Canada opens its house to gay athletes in Pyeongchang

When local organizers were unable to raise the funds to open a Pride House for the Winter games in South Korea, Canada stepped up and is hosting LGBT athletes.

A common presence at every Olympic Games are the individual country ‘houses’ providing space for athletes and their families. They sometimes play host to parties where the public is invited, while others are in undisclosed locations and not open to a countries own citizens who may be living in that host country.

Related: The first openly gay man to win gold at the Winter Olympics wasn’t Sam Smith

The first Pride House opened in Canada for the Vancouver Olympics eight years ago. Canadian gold medal Olympic swimmer and now out athlete Mark Tewksbury spoke to the Canadian Broadcasting Corporation (CBC) about the house, and his experience as a closeted athlete.

There are 14 out LGBT athletes at the games, out of more than 3,000 competitors, while there were only seven out athletes at the Sochi games four years ago. There was no Pride House in Sochi due to Russia’s law outlawing ‘propaganda of non-traditional sexual orientation’. Hopes that the Sochi games helped bring enlightenment to Russia failed to materialize.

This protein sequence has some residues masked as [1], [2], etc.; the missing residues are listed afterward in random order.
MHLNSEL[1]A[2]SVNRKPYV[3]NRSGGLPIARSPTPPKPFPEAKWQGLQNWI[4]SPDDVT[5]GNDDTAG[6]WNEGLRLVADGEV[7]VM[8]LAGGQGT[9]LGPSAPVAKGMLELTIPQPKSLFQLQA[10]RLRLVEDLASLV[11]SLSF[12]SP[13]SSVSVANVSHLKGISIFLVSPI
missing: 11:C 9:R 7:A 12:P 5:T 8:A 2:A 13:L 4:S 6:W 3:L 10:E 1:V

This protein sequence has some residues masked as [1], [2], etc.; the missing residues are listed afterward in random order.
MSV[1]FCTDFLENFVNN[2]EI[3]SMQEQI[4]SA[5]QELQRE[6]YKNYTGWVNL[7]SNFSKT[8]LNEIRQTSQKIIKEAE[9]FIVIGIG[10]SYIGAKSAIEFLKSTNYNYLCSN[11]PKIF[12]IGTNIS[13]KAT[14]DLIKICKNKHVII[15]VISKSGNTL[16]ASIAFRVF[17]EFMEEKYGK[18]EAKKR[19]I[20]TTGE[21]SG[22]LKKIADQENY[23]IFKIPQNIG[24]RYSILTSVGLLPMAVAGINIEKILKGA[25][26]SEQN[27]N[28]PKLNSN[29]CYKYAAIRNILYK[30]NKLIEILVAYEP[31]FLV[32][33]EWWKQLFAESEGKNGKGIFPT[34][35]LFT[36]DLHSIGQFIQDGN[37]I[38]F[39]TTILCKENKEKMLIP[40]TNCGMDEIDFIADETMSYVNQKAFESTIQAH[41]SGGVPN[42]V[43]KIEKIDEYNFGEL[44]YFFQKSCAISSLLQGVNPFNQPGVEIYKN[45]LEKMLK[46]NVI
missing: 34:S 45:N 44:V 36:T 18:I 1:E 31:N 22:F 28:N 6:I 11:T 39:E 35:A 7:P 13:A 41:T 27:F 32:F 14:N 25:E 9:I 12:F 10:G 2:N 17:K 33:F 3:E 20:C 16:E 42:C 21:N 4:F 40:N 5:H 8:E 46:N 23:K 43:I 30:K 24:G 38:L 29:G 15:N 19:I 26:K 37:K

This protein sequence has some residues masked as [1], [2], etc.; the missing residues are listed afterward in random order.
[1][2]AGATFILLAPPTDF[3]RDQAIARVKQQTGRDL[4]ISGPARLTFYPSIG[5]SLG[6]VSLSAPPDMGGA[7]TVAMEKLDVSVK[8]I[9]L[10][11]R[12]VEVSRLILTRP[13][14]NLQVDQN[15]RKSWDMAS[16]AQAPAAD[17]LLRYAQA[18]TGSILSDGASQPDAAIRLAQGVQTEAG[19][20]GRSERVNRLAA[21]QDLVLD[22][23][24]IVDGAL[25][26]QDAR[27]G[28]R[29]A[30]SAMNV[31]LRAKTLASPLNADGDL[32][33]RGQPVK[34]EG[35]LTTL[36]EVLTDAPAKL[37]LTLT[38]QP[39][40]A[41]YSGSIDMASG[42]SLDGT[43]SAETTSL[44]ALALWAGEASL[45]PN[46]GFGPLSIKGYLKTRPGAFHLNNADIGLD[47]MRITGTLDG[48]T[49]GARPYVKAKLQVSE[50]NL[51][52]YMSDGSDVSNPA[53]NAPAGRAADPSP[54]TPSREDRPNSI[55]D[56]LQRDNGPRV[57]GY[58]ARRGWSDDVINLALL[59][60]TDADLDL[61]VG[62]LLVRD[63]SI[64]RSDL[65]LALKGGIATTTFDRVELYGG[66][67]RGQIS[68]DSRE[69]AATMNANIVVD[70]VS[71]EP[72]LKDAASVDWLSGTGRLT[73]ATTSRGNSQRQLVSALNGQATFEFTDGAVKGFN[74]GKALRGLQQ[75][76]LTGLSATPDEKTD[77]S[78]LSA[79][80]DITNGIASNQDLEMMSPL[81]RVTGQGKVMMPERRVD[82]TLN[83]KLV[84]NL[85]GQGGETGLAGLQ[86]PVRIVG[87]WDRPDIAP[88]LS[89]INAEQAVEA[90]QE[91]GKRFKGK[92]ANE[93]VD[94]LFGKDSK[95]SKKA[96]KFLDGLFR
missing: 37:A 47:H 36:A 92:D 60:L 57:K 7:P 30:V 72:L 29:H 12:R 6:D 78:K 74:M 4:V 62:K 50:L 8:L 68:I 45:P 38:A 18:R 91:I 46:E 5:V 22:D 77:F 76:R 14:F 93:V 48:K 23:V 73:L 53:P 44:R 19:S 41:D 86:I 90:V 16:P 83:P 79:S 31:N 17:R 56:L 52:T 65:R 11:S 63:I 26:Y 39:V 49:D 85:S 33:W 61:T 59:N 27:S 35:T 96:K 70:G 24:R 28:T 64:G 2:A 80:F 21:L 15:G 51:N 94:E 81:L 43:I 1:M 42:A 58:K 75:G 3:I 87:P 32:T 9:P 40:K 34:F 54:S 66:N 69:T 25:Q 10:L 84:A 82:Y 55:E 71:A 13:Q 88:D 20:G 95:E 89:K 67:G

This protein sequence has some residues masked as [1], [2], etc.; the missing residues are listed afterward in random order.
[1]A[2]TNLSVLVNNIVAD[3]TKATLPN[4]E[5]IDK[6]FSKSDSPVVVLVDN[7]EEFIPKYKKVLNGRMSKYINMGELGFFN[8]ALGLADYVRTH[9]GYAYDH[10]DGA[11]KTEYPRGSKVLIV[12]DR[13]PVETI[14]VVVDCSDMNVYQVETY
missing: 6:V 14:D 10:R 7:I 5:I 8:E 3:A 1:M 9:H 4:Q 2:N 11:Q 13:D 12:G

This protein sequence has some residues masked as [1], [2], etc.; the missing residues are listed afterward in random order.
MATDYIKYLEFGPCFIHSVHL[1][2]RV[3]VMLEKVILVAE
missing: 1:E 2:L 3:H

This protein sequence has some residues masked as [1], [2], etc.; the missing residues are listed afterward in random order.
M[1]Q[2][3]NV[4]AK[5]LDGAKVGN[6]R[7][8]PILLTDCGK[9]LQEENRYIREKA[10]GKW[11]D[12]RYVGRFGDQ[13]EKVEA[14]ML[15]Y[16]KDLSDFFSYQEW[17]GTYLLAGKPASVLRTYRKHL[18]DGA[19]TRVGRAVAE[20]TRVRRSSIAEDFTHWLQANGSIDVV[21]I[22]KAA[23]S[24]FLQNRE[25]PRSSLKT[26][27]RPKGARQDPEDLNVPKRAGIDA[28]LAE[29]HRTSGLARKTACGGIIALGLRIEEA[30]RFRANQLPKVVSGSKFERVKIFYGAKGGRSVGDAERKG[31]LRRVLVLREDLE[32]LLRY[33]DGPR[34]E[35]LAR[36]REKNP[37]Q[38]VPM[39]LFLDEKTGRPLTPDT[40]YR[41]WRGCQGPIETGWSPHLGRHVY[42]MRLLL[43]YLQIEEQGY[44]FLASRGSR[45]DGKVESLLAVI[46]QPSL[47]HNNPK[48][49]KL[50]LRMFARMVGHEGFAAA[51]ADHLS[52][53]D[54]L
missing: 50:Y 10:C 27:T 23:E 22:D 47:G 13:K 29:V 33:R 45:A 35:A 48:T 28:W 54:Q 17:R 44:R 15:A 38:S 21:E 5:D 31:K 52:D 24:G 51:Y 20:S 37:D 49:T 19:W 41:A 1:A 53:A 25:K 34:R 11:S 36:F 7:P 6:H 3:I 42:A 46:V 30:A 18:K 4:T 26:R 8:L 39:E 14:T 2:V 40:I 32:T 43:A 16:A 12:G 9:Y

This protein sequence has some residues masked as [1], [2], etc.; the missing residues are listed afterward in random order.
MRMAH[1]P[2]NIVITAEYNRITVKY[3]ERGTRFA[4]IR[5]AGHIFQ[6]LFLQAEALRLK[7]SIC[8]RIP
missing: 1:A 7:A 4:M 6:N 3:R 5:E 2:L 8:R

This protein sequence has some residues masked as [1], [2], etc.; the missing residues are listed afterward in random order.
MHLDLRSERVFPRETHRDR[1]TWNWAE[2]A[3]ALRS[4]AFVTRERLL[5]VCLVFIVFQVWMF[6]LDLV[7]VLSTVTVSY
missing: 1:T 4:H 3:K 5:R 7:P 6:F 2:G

Out athletes this year includes: Gus Kenworthy (US, slopestyle free skiing), Emilia Andersson Ramboldt (Sweden, hockey), Belle Brockhoff (Australia, snowboarding), Brittany Bowe (US, speed skating), Jorik Hendrickx (Belgium, figure skating), Daniela Iraschko-Stolz (Austra, ski jumping), Barbara Jezersek (Australia, cross country skiing), Cheryl Maas (Netherlands, snowboarding), Simona Meiler (Switzerland, snowboarding), Sarka Pancochova (Czech, snowboarding), Eric Radford (Canada, pairs figure skating), Adam Rippon (US, figure skating), Sophie Vercruyssen (Belgium, bobsled), Ireen Wüst (Netherlands, speed skating)

Noting that the Olympics are meant to be about inclusion, Tewksbury said “we’re really putting our money where our month is and creating a safe space for all.’

Numerous people who have been inside Canada House have shared a statement affixed to a wall that greets visitors. The message reads:

“Within these walls where those with olympic hearts come to gather, you are welcomed, accepted and respected.

This is your house no matter who you are or where you come from

You are at home, regardless of your sex, sexual orientation, race, marital or family status, gender identity or expression, sex characteristics, creed, age, colour, disability, political or religious belief.

All that we ask is that you be respectful of all olympic competitors, make some noise and cheer the loudest for the ones wearing the red and white maple left!

Be proud.

Be you.

Be Olympic.

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